But proponents like PAS expert Dr. Amy Baker says the controversy over whether there is a syndrome ― and whether it’s being used to protect batterers ― is a false distraction that gets in the way of proper training and better identification of alienation.

“Frankly, alienation is a form of emotional abuse,” she said. “If you care about abused kids, you would care about whether they are being alienated, not just whether they’re being physically or sexually abused.”

The American Psychological Association has no official position on PAS, but notes a lack of supportive data. The Diagnostic and Statistical Manual of Mental Disorders, a guide used worldwide to diagnose disorders, does not recognize the syndrome, either, despite campaigns for it to do so.

The debate over the definition of the condition is a distraction, said Ned Holstein, founder of the National Parents Organization, formerly Fathers and Families, which advocates for shared parenting in family court. “Is there a precise definition of reckless driving? But it’s still dealt with by the courts. There is certainly plenty of alienating behavior, and it is tortuous to distract with whether it’s a syndrome.”

However, the definition of parental alienation is broad, and many of the symptoms are similar to those of legitimate estrangement. This allows those alleging parental alienation a wide berth, making it more confusing for the courts to decide, critics say. The ambiguities can be easily used to cast the parent who alleged abuse as a liar and to discount anything the child says as the product of manipulation.

What’s at stake

“I had zero credibility to be a voice for my children,” Jaclyn said, “and my children had no voice.”

There is a common perception that mothers are greatly favored in custody disputes, and fathers’ rights organizations have argued that parental alienation serves as a tool to balance the unequal playing field. However, courts have moved away from a maternal bias since the disavowal of the Tender Years Doctrine, which directed custody of young children to mothers.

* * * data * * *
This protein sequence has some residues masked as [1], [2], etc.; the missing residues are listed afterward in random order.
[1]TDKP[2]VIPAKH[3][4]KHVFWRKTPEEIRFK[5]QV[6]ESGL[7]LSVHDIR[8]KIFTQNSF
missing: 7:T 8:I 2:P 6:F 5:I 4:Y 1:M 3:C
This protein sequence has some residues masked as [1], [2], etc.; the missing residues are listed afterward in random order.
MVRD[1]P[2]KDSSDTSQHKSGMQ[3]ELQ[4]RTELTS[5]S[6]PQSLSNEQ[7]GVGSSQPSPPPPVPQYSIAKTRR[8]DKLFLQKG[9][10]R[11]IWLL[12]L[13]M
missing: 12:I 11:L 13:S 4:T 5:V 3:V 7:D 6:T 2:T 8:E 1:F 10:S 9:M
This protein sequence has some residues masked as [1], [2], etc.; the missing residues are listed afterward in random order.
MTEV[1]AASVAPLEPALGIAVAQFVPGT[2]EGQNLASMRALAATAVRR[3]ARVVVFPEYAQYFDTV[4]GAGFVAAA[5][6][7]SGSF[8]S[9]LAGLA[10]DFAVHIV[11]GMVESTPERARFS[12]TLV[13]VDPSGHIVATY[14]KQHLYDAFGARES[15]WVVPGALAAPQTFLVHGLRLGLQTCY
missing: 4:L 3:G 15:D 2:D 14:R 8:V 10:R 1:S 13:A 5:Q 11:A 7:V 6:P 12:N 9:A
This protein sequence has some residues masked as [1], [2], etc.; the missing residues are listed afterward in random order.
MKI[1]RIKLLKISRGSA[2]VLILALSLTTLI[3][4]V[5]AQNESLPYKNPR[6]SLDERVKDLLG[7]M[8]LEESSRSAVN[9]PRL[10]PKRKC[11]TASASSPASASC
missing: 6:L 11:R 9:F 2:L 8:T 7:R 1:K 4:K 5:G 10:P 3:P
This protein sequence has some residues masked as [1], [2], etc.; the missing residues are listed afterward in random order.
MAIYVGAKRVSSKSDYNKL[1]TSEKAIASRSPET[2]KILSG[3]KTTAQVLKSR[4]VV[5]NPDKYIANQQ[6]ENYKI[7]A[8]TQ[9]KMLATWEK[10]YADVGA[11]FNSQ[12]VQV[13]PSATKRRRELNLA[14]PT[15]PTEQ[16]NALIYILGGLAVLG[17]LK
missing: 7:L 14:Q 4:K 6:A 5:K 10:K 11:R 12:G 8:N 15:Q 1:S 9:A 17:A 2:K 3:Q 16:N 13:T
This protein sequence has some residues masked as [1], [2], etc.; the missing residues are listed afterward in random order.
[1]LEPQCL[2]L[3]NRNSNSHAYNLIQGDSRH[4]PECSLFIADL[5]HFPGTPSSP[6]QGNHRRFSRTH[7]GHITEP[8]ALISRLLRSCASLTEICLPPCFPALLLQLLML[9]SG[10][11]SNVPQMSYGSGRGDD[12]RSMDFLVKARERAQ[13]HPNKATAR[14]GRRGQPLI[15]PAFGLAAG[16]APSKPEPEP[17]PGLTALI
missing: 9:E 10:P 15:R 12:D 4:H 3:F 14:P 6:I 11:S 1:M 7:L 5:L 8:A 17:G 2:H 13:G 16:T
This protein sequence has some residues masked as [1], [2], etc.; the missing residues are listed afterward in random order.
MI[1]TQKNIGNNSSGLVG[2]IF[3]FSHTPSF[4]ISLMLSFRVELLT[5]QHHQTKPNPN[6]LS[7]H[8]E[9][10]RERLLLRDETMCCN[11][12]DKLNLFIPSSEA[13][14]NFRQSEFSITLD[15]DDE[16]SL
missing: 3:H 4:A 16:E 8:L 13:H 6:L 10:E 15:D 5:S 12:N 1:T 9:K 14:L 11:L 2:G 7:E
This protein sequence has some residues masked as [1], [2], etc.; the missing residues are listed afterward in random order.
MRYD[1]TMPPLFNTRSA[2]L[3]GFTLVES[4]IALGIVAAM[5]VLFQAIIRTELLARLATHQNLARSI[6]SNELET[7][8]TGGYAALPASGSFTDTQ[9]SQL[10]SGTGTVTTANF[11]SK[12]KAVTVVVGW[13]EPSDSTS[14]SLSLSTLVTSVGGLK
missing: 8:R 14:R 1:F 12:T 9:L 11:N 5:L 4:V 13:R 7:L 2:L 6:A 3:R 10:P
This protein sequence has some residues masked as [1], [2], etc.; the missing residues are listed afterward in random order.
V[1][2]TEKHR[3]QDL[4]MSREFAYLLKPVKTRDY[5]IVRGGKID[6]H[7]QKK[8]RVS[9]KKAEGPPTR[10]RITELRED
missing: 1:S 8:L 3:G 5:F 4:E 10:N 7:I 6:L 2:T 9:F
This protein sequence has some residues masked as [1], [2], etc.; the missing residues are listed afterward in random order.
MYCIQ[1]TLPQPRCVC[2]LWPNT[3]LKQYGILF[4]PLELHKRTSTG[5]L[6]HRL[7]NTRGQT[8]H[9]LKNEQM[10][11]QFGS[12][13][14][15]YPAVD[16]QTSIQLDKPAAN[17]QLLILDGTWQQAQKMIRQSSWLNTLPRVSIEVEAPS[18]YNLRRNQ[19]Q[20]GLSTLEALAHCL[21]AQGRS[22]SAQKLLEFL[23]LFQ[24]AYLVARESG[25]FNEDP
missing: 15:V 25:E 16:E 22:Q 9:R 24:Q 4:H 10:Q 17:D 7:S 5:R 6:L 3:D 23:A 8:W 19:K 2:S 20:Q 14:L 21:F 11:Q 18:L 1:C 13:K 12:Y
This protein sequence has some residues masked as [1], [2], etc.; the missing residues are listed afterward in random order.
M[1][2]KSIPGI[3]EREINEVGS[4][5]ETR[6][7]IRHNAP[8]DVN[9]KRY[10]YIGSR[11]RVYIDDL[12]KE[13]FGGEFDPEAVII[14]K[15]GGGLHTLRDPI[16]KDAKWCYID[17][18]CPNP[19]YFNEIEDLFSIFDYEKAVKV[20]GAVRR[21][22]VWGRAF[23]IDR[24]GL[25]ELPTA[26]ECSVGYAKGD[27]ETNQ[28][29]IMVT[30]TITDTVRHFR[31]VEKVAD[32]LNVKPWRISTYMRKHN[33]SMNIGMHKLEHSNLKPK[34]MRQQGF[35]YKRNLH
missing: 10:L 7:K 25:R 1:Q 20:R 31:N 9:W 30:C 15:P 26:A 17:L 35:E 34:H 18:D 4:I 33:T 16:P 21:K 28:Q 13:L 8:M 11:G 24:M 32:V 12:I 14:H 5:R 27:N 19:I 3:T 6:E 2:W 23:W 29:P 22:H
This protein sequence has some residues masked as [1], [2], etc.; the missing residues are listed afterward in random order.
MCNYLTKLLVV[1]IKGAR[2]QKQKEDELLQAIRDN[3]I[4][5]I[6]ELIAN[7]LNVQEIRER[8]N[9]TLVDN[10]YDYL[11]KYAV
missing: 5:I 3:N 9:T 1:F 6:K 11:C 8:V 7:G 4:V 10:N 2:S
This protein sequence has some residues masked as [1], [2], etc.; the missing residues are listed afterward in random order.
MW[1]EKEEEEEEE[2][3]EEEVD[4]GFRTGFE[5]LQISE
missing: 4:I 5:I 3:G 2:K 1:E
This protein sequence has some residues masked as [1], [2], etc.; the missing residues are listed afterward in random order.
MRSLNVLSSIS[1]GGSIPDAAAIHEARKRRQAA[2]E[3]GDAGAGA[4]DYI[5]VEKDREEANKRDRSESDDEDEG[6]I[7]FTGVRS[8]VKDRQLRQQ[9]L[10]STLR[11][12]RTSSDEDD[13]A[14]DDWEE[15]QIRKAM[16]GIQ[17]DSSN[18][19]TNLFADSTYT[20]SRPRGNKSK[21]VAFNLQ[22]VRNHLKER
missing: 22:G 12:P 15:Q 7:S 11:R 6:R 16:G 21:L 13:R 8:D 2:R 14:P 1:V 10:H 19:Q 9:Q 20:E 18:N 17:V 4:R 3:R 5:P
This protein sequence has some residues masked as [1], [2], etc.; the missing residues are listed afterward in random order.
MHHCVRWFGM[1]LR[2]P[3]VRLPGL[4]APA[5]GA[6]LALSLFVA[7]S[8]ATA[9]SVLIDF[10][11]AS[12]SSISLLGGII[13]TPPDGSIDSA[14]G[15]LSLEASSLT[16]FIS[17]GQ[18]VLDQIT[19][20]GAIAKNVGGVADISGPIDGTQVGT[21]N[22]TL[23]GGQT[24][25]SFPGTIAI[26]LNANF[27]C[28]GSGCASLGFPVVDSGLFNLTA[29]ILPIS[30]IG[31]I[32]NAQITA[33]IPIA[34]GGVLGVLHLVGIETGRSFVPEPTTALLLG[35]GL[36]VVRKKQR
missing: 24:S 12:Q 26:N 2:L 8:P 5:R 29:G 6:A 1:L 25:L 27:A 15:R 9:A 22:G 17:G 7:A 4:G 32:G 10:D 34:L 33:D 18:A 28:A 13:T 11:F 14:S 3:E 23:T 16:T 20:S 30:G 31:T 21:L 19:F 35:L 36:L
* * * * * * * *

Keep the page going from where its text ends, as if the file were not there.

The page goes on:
When it comes to highly contested cases with abuse allegations, critics say, parental alienation is inherently biased against women, and an American Psychological Association task force found a reluctance in family courts to believe mothers’ abuse claims. Indeed, these claims often cast the mothers themselves as unstable, hostile or alienating.

Jaclyn has experienced this first hand during her legal battle. Because she never pressed domestic violence charges, the abuse essentially didn’t exist in the court’s eyes. Then when parental alienation came into play, the court chalked up her abuse allegations to manipulation or signs of mental instability.

Many point to a lack of abuse-specific training among judges, evaluators, mediators and experts in family court as the root of the problem.

“Evaluators need to be well-trained to actually accurately identify what they’re seeing, and judges need to be well trained, because you don’t see what you’re not looking for,” said Judge Katherine Tennyson, president of the National Council of Juvenile and Family Court Judges, who sits on the Multnomah County Circuit Court in Oregon.

Another problem lies in the way the family court system is set up. In criminal court, everyone has the right to an attorney, because the government is involved, and freedom is at stake. But in family court, no representation is provided, because the proceedings involve disputes between private parties.

Jaclyn appeared by phone from Ohio without representation for her first court appearance. She had no idea how to navigate the system, unlike her ex, who had an attorney to guide him. She then had to learn to conduct her own trial and write an appeal.

“It was the hardest thing I’ve ever done in my life,” Jaclyn said of writing her appeal, which she filed in April. “Just the pressure of it was like I was melting down ― because what’s at stake here is my kids.”

Marisa Endicott is a contributing writer to Common Sense News. Learn more at